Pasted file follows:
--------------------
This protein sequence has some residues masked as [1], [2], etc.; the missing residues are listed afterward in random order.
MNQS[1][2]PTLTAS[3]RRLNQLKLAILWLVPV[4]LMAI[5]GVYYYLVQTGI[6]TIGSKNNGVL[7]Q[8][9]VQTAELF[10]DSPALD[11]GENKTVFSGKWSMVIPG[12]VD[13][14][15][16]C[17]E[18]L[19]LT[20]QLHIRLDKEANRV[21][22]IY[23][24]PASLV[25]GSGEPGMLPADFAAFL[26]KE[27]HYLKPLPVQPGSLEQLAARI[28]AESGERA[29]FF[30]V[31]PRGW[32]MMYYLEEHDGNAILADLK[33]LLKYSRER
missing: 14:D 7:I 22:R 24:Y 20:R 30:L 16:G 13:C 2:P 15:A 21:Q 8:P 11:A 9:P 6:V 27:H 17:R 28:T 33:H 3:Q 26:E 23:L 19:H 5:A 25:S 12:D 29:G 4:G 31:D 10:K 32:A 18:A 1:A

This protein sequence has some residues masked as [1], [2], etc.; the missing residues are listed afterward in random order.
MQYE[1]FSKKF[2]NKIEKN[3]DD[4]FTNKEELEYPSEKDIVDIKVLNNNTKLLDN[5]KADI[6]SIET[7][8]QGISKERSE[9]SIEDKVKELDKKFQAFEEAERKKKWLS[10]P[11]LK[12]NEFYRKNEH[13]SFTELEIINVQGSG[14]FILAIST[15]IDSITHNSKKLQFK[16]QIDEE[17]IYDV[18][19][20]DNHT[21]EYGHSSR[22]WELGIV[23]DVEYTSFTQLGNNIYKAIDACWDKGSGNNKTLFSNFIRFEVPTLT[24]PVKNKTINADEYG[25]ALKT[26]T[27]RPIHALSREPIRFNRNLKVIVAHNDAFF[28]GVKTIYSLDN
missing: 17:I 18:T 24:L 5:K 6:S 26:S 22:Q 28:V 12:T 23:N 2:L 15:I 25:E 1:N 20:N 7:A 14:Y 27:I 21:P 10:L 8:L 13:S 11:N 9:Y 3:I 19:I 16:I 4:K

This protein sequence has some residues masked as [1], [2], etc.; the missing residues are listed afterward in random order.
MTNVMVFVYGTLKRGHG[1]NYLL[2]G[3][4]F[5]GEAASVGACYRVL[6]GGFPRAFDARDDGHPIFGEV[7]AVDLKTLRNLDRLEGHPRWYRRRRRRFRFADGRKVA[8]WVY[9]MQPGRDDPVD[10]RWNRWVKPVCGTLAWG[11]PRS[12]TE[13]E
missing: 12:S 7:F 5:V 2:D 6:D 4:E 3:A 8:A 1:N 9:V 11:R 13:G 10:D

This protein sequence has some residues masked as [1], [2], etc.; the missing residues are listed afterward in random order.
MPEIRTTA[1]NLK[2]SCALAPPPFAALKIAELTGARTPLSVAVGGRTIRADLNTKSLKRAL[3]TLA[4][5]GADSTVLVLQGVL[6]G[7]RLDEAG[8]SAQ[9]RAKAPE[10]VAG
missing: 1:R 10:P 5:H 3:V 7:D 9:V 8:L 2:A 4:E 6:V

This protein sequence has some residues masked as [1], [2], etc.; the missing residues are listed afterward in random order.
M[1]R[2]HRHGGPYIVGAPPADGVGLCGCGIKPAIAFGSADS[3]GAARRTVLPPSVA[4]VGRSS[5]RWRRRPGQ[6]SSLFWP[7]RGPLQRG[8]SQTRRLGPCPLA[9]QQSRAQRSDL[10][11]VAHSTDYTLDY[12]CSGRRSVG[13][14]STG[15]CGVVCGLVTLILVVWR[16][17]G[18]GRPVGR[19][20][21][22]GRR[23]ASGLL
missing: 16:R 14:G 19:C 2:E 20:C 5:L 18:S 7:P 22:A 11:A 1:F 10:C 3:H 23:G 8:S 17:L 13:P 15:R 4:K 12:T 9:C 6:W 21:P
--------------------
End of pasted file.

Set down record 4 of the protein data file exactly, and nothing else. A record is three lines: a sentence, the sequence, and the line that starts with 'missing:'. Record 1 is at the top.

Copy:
This protein sequence has some residues masked as [1], [2], etc.; the missing residues are listed afterward in random order.
MPEIRTTA[1]NLK[2]SCALAPPPFAALKIAELTGARTPLSVAVGGRTIRADLNTKSLKRAL[3]TLA[4][5]GADSTVLVLQGVL[6]G[7]RLDEAG[8]SAQ[9]RAKAPE[10]VAG
missing: 1:R 10:P 5:H 3:V 7:D 9:V 8:L 2:A 4:E 6:V